Reporting the Misconduct of Other Lawyers (and Judges)

When is a lawyer required to report the misconduct or potential misconduct of another lawyer or a judge?

1. Primary Rule: TDCRP Rule 8.03

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Rule 8.03, Texas Disciplinary Rules of Professional Conduct, is the relevant rule that mandates when a lawyer is obligated to report misconduct of another lawyer. Note that a Texas lawyer is not required under this Rule or any other provision of the Texas rules to report his or her own misconduct to the State Bar - although a lawyer has a fiduciary duty to clients to disclose material information regarding the representation, which may include the lawyer’s malpractice or misconduct. Further, a lawyer may be required, under other Texas disciplinary rules, to disclose information to the courts or third persons that may implicate the lawyer’s conduct under the Texas Disciplinary Rules of Professional Conduct (for example, Rule 4.01 imposes various disclosure requirements on lawyers with respect to material representations (or misrepresentations) made to a tribunal, although, arguably, one premise of this Rule is that the lawyer was not aware of a false statement of fact or law at the time the lawyer made it).

Lawyers have occasionally been disciplined for failing to report the misconduct of other lawyers. In a prominent Illinois case, In re Himmel, 533 N.E.2d 790 (Ill. 1988), the Illinois Supreme Court upheld the one year suspension of a lawyer for failing to report another lawyer’s misapplication of client settlement money, even though the client had asked Himmel not to report the lawyer. The case outcome is credited with generating many more misconduct reports by lawyers in Illinois and elsewhere. The Illinois disciplinary rule was more stringent than the current Texas Rule 8.03 (which has been in effect since 1990) in at least one important respect: the Texas rule recognizes a client confidentiality exception, under Rule 1.05 to the misconduct reporting requirement (i.e., if the lawyer learned of another lawyer’s misconduct through his or her own client and the client does not consent to the lawyer’s misconduct report, then the lawyer is absolved from the reporting requirement). Himmel argued, to no avail, that his client had asked him not to report the other lawyer’s misconduct (the other lawyer had allegedly stolen money from the client and the client apparently believed that a misconduct report would complicate Himmel’s recovery efforts.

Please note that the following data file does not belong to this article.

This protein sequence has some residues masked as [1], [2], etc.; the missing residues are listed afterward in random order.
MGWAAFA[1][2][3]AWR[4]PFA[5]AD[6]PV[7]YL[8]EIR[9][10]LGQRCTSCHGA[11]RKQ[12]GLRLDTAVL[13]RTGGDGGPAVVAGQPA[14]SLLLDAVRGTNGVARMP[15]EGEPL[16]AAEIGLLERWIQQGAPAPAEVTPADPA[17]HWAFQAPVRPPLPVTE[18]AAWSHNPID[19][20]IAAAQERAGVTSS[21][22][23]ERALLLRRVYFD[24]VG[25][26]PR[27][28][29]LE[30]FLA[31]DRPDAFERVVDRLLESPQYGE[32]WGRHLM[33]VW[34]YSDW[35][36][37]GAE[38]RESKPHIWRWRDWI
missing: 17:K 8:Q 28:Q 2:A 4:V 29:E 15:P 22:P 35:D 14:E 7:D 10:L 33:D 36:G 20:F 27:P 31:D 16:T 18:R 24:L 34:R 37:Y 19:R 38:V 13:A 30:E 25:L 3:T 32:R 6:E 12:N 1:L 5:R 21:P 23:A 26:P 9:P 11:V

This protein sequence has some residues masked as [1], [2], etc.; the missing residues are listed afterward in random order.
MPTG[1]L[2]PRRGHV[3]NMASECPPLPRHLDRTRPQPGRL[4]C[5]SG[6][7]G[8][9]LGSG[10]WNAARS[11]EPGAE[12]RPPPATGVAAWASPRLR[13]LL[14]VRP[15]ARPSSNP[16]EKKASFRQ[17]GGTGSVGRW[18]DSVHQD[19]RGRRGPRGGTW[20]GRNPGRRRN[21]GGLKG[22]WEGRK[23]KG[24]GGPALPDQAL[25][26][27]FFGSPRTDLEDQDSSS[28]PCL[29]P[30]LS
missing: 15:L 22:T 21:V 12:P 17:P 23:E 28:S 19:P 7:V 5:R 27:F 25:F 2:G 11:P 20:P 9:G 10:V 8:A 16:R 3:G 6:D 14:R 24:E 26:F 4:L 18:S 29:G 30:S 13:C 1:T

Texas Rule 8.03 provides that:

(a) Except as permitted in paragraphs (c) or (d), a lawyer having knowledge that another lawyer has committed a violation of applicable rules of professional conduct that raises a substantial question as to that lawyer's honesty, trustworthiness or fitness as a lawyer in other respects, shall inform the appropriate disciplinary authority.

(b) Except as permitted in paragraphs (c) or (d), a lawyer having knowledge that a judge has committed a violation of applicable rules of judicial conduct that raises a substantial question as to the judges fitness for office shall inform the appropriate authority.

(c) A lawyer having knowledge or suspecting that another lawyer or judge whose conduct the lawyer is required to report pursuant to paragraphs (a) or (b) of this Rule is impaired by chemical dependency on alcohol or drugs or by mental illness may report that person to an approved peer assistance program rather than to an appropriate disciplinary authority. If a lawyer elects that option, the lawyer's report to the approved peer assistance program shall disclose any disciplinary violations that the reporting lawyer would otherwise have to disclose to the authorities referred to in paragraphs (a) and (b).

(d) This rule does not require disclosure of knowledge or information otherwise protected as confidential information:

(1) by Rule 1.05 or

(2) by any statutory or regulatory provisions applicable to the counseling activities of the approved peer assistance program.